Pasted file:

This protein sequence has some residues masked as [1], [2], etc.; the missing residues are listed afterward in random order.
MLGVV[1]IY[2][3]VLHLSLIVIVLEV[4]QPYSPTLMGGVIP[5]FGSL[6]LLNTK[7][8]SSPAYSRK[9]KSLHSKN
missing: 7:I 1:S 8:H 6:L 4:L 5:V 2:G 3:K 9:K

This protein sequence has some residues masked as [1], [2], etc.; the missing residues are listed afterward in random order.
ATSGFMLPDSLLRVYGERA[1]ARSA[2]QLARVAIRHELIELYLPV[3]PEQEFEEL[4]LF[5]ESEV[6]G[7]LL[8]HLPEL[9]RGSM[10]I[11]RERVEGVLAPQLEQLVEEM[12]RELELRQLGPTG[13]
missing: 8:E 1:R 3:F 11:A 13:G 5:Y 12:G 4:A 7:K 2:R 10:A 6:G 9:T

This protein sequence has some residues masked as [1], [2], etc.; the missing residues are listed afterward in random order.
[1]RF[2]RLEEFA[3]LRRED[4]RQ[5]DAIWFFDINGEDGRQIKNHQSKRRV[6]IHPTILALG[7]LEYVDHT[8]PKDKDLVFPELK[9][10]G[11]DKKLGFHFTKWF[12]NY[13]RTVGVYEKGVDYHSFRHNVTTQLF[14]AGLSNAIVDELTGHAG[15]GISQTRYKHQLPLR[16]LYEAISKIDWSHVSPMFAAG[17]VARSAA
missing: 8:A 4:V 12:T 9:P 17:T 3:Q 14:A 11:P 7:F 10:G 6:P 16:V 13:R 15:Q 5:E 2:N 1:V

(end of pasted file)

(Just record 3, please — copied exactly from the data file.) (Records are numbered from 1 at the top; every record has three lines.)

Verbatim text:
This protein sequence has some residues masked as [1], [2], etc.; the missing residues are listed afterward in random order.
[1]RF[2]RLEEFA[3]LRRED[4]RQ[5]DAIWFFDINGEDGRQIKNHQSKRRV[6]IHPTILALG[7]LEYVDHT[8]PKDKDLVFPELK[9][10]G[11]DKKLGFHFTKWF[12]NY[13]RTVGVYEKGVDYHSFRHNVTTQLF[14]AGLSNAIVDELTGHAG[15]GISQTRYKHQLPLR[16]LYEAISKIDWSHVSPMFAAG[17]VARSAA
missing: 8:A 4:V 12:T 9:P 17:T 3:Q 14:A 11:P 7:F 10:G 6:P 16:V 13:R 15:Q 5:E 2:N 1:V